Pick a chick: How to choose the best breed of poultry for your backyard

Dickie Bird Farm chick

Chick Days have arrived at Tractor Supply Company. Rural King and the local feed store also have chicks for sale. Many hatcheries are offering spring specials on egg layers and meat birds.

Ivory with poult

I’m a country girl, so baby chicks have the same effect on me as puppies and kittens do city folks. I can’t walk by a tank of chicks without sneaking a peek. I enjoy hatchery catalogs almost as much as I enjoy seed catalogs.


The best breed for your backyard

Hundreds of chicken breeds exist. In spring, stores keep just a few popular breeds in stock. Some stores offer additional breeds by order. Hatcheries have a far more extensive chick selection available onsite and by mail order.

Ask a dozen poultry enthusiasts what the best breed of chicken is and you’ll get a dozen different answers. The best breed for your backyard might not match someone else’s poultry preferences anyway. When choosing a chick consider the following:

  1. Do you want to raise egg layers or meat birds? Poultry guides identify several breeds as dual-purpose, but my experience has been that the meat from dual-purpose birds is inferior to meat from broilers. Different chicken breeds lay different colors of eggs. If you have an egg color preference choose a breed of laying hen accordingly.
  2. How much space do you have? Bantam breeds are mini birds; great for small spaces. They require a minimum of 1 sq. ft. indoor space, 4 sq. ft. outdoor space per bird with 6 ft. flight height. Standard size hens require a minimum 1.5 sq. ft. indoor space, 8 sq. ft. outdoor per bird with 3 ft. flight height.
  3. How harsh is your climate? Cold hardy birds are bred to live comfortably in the chill of northern winters. Breeds with smaller combs are less likely to get frost bit. Some breeds have extra feathering as beards or on legs to help keep them cozy.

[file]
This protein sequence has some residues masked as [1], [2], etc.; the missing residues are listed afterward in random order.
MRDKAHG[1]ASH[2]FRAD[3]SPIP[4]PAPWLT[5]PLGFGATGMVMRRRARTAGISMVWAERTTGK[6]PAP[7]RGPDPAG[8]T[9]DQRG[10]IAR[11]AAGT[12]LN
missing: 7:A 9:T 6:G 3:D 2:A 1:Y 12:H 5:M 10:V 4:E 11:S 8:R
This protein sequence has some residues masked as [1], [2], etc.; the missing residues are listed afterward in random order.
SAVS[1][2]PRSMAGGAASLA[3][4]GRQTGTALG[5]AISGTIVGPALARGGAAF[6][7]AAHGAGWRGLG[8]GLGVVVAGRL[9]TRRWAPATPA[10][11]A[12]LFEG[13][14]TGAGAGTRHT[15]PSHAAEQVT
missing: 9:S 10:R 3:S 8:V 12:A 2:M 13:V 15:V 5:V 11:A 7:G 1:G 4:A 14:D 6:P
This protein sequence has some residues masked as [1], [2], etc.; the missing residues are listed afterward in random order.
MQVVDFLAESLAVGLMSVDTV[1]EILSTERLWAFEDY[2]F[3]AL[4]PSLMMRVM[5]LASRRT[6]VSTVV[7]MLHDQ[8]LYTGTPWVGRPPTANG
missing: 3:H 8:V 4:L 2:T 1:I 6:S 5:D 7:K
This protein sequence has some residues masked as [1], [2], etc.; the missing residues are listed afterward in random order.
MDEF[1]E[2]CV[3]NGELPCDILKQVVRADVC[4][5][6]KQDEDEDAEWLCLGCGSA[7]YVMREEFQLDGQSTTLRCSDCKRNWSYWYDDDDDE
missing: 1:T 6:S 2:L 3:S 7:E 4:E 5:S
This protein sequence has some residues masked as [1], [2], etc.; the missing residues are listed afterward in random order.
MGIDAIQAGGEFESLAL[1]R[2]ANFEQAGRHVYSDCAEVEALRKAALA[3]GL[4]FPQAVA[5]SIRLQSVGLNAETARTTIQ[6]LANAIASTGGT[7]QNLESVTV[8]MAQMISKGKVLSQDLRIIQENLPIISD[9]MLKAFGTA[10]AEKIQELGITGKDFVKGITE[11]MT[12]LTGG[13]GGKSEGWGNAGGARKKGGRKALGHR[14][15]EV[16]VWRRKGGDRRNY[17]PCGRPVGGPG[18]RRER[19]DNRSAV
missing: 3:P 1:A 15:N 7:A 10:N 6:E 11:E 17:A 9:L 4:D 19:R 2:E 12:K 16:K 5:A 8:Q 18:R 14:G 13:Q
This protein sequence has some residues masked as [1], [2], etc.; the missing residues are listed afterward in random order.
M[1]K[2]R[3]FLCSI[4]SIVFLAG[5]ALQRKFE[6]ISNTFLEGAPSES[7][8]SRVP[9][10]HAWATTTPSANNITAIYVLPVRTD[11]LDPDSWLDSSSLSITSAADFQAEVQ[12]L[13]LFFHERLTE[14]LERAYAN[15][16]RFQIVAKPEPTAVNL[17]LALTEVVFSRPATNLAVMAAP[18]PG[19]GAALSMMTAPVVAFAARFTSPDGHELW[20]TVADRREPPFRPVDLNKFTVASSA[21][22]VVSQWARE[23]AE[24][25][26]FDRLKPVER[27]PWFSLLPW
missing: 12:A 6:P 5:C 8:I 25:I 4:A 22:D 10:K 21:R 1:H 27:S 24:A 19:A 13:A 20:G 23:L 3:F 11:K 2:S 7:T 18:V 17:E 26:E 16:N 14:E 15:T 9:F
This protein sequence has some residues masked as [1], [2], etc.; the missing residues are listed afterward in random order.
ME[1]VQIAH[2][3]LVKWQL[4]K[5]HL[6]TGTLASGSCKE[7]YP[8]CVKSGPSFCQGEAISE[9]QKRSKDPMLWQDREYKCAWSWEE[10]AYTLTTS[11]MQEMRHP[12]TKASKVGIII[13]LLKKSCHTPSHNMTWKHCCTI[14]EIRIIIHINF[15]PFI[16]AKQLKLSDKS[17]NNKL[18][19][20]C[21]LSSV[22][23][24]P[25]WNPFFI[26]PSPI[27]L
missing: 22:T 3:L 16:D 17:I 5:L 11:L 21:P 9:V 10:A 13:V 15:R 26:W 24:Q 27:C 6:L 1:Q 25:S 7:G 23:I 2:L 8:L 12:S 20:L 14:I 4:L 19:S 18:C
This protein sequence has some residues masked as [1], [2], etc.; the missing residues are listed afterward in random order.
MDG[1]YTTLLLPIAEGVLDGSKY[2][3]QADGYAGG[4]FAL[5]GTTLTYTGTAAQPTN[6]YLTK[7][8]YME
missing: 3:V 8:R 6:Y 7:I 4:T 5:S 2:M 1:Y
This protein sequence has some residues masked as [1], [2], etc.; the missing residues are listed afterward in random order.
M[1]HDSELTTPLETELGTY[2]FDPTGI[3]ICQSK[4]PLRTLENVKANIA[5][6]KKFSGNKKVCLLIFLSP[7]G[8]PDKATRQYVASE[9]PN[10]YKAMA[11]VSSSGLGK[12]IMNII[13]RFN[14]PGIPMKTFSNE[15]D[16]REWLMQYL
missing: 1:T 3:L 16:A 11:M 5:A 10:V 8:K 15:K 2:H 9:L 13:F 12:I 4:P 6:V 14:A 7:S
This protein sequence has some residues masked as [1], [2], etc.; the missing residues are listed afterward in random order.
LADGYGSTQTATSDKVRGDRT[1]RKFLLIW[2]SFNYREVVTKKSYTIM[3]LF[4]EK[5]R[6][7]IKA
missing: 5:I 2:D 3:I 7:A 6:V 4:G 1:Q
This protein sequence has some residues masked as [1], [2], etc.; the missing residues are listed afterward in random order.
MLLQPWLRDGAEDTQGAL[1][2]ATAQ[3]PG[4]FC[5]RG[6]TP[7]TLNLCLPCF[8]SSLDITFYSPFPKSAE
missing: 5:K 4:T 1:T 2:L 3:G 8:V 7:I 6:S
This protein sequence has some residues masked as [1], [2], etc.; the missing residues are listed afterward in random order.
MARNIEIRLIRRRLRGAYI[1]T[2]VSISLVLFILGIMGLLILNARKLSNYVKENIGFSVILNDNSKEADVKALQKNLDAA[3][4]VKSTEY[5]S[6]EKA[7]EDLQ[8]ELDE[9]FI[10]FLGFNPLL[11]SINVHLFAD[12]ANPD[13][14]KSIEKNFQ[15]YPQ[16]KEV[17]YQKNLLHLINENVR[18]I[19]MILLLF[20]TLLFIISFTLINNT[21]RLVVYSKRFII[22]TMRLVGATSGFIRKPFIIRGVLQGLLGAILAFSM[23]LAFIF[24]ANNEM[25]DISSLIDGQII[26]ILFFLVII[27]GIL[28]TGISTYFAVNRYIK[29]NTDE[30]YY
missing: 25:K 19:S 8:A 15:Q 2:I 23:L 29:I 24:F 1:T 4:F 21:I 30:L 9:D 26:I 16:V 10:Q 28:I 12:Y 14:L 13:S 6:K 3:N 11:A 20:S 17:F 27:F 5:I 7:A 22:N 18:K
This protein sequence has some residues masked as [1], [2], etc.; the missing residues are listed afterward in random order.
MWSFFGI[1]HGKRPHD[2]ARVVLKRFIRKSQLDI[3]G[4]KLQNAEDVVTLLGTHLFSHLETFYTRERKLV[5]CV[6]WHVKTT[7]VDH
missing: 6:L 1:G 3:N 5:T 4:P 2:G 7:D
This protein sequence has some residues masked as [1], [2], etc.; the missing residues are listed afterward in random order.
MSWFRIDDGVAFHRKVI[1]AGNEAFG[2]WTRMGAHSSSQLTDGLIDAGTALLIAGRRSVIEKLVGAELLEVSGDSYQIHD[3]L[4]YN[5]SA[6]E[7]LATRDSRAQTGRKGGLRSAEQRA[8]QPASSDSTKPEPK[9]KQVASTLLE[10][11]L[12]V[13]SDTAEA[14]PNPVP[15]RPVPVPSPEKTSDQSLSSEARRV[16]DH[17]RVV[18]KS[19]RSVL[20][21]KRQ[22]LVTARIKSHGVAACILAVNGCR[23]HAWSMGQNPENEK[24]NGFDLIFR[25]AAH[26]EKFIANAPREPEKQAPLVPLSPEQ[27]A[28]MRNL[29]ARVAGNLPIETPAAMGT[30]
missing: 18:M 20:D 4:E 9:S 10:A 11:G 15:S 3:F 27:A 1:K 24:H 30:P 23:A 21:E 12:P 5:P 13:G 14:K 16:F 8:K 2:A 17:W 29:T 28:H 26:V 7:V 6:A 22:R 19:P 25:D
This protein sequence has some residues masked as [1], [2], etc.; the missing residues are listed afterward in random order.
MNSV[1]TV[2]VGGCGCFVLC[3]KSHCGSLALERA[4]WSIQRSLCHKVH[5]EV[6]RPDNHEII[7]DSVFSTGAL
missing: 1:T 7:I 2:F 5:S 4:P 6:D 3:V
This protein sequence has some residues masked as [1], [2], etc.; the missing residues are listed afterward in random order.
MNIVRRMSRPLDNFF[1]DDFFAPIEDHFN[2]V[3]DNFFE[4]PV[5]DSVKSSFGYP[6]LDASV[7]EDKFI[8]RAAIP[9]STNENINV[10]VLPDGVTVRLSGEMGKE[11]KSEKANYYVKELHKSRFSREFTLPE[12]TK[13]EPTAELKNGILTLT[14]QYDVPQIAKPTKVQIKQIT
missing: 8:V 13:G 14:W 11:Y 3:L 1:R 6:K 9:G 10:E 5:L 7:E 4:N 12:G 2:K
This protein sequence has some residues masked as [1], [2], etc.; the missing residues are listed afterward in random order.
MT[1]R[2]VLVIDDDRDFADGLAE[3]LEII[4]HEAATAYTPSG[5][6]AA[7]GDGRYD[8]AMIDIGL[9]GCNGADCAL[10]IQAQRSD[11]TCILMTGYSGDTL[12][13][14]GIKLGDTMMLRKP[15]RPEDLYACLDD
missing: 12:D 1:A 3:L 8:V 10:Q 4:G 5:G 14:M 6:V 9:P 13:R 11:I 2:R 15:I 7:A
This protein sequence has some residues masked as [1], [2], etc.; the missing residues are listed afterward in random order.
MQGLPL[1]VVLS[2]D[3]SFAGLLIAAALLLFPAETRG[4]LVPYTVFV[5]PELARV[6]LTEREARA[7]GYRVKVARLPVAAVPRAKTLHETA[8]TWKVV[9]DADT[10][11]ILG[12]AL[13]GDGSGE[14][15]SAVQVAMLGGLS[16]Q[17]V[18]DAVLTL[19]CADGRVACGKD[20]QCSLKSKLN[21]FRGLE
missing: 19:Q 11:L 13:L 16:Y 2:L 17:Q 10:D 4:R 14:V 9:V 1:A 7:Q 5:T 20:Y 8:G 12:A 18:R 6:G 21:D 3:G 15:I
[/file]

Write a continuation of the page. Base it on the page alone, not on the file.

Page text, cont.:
4. Are you interested in preserving a heritage breed? The Livestock Conservancy defines heritage breed as a historical livestock breed, rugged and naturally adapted to the local environment over time. For the most part these are animals that thrived before industrial agriculture. The conservancy maintains a conservation priority list for endangered poultry breeds on their website, LivestockConservancy.org .
  5. Which breeds catch your eye? The best breed for your backyard is undoubtedly one you want to look at and interact with every day. My fascination with hatchery catalogs is in part because I love to look at full-color glossy pictures of all the beautiful bird breeds. I attend The Ohio State Fair for the sole purpose of checking out the poultry barn champions.

box of chicks

Whatever chick you pick, all chicks require heat at 95-100 degrees Fahrenheit in a bedding-filled brooder for the first two weeks of life. Decrease the brooder temp by 5 degrees each week thereafter. Special chick feed is formulated for quick growth and easy digestion. Fresh, clean water every day is critical.

Last but not least, make sure to wash your hands before and after handling chicks. Salmonella is spread by direct contact with animals that carry the bacteria. Good hygiene and biosecurity will keep your birds and your family healthy.

More about chicks:


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